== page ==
Tuesday, April 27, 2010

I Can't Believe This Is Really Happening

I'm feeling put upon, so forgive me if I use you to whine about the world for a while.  Things are just out of sorts, it seems.

I've been stewing about SB1070 since yesterday, and I'm no more comfortable with it today than I was then.  The lead photo in Monday's Arizona Daily Star has the requisite raised fist

Michael Chow/The Arizona Republic
but I don't see many raised fists here in Tucson.  I'm berating my legislators via email and phone, I'm spreading the word here in The Burrow, I'm feeling outraged.... and yet it all seems small and petty and meaningless.

Why have the campuses not erupted?  Where is the fervor I remember?  Is it really that different 40 years later?  Have kids changed that much? 
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I helped G'ma fill out her absentee ballot yesterday.  Arizona has a special election next month. There is only one question: Are you for or against the imposition of a 1% sales tax for the next three years?  

Without it, elementary school teachers will have 40+ students in their classrooms, if they have classrooms at all.  Police, fire, hospital care will all fall by the wayside as the state becomes unable to pay its bills.  It seems like a fairly simple proposition with which any right thinking person could agree, until you read that while these new monies must go to education, health and public safety, there is nothing to prevent our legislators from siphoning money from those same accounts to fund other state priorities.  Kind of like Boris Badenov's "Out with the bad air, in with the good air" refrain from Rocky the Flying Squirrel fame..... "out with the old money, in with the new." 

Poor G'ma -- she could barely keep the permutations in her head.  Finally, laughing hard enough to shake her glasses askew on her nose, she said "At least they're honest about being crooks" and signed her name.

I sighed as I mailed her ballot.  
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Road construction bonds are sold years before the work is done.  The planning takes place years before that.  So it was not surprising that in the depths of the recession, AzDOT began a major street resurfacing program.  It was surprising that my entire corner of town was blocked in by these programs.  Tucson doesn't have many sneaky back ways to avoid the main roads and their concomitant traffic delays; our neighborhoods are cul-de-sacs affording no outlets to further your journey.  That makes things flow smoothly, for the most part... except when the main roads exist only in the imagination of the map maker.  
I try to stay off the streets before and after school and during lunch breaks and if it's raining or at 4 o'clock when the construction workers (those few still employed) head for home, but it still takes much too long to get where I'm going.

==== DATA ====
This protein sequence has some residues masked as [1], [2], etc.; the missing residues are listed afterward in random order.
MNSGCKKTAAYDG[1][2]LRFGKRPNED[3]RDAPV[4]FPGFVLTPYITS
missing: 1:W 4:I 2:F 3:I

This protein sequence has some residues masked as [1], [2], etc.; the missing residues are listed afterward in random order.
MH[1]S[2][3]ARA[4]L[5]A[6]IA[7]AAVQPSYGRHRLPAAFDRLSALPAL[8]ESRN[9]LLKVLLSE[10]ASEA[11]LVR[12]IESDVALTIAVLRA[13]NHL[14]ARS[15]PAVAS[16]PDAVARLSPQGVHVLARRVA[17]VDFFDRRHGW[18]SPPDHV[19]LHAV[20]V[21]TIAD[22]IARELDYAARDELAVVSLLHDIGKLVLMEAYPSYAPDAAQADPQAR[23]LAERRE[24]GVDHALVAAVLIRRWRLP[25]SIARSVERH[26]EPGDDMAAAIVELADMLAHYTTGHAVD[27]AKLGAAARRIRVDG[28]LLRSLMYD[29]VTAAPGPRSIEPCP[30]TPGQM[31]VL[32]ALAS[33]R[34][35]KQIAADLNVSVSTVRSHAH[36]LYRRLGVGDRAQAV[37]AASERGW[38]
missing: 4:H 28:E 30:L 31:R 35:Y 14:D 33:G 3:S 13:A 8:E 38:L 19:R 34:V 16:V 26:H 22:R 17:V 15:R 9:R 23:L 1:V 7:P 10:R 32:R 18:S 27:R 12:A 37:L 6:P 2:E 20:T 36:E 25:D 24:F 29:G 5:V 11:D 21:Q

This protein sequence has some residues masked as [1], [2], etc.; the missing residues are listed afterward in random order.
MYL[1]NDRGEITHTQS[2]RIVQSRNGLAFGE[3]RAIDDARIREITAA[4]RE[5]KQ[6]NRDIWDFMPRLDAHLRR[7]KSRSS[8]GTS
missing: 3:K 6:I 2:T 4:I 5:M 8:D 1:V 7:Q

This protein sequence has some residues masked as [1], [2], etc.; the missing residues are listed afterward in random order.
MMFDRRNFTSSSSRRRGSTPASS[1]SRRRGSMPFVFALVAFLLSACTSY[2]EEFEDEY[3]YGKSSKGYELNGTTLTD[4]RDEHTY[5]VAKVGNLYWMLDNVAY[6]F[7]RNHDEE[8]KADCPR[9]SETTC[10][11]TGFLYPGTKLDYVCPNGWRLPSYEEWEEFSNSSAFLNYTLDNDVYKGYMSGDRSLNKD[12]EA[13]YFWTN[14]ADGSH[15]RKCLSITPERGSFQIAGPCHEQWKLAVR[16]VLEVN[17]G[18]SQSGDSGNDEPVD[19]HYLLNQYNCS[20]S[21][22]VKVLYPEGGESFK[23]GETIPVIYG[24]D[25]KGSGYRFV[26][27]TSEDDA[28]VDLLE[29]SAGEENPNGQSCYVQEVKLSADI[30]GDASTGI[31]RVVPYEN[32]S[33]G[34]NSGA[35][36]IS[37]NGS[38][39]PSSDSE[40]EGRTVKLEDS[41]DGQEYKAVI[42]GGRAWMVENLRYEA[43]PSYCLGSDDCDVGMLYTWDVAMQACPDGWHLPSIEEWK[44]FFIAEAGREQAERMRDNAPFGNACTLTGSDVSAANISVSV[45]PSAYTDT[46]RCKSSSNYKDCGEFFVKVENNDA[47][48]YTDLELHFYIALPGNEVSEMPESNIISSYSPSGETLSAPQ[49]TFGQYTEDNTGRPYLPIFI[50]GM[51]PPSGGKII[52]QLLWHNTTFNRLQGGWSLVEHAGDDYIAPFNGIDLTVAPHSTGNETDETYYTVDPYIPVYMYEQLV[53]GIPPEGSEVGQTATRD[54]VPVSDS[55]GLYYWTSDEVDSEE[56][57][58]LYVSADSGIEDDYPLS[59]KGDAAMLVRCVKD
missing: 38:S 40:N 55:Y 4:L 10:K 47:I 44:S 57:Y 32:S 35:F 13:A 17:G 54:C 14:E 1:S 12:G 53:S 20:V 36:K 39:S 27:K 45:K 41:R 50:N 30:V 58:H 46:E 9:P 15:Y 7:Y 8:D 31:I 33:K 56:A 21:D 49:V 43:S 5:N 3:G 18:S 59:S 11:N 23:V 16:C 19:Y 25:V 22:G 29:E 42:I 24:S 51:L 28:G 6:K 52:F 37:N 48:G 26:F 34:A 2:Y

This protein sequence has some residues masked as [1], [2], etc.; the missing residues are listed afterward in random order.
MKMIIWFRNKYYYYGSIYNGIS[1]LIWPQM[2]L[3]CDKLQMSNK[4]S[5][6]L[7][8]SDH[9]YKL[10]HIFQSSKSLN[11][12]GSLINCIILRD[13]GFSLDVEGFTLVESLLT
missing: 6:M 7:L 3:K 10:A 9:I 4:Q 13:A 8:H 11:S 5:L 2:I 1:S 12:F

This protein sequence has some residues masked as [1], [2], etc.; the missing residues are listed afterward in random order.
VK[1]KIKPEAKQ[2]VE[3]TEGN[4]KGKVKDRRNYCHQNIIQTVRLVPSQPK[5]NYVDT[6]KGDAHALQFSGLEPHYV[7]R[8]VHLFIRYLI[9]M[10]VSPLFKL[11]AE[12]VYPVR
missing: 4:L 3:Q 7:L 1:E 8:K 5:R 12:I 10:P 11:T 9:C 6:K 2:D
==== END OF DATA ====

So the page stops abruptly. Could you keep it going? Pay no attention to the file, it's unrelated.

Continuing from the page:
Relax, you say?  Think of the fabulous surface on which you will soon be privileged to ride?  If only that were true.  But, the finishing touches have been put on nearly the entire length of one of those roads, and there's a seam, a big, annoying, tire-catching seam, an accident waiting to happen seam running beneath my tires.  And the tires of the truck in front of me, the one with the rakes and shovels teetering as they sway, are caught in that seam, too.

I can't believe I waited all Fall and Winter for this.
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The second headline in Monday's Arizona Daily Star reads:
UA to teach high school level math in the fall.  
One-third of freshmen found not ready for college courses.
We are not talking about Math 101 here, Dear Readers.  We are not asking that all UofA students prove their competence in a basic, college level math course (whatever that might be).  No, this is high school math we're talking about.   

Are there no admissions standards?  Is there not an expectation that, in order for your application to receive favorable consideration by someone, somewhere, who might be paying attention, that you have passed certain courses?  

Does everyone need to study math in college?  Not really.  I'm just hoping that the students in those high school math classes are not then admitted to the engineering school.  I'd like to think that by the time they got to be freshmen in college, the engineers who build my bridges and design my buildings were able to do the math without remediation.
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And to top it off, NBC Nightly News just told me that Afghan school-girls were victims of poison gas attacks in their classrooms in Kunduz Province last week.   How heinous - to want to learn.

A Thousand Splendid Suns should be required reading in every high school in America.
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I just can't believe this is all really happening. 

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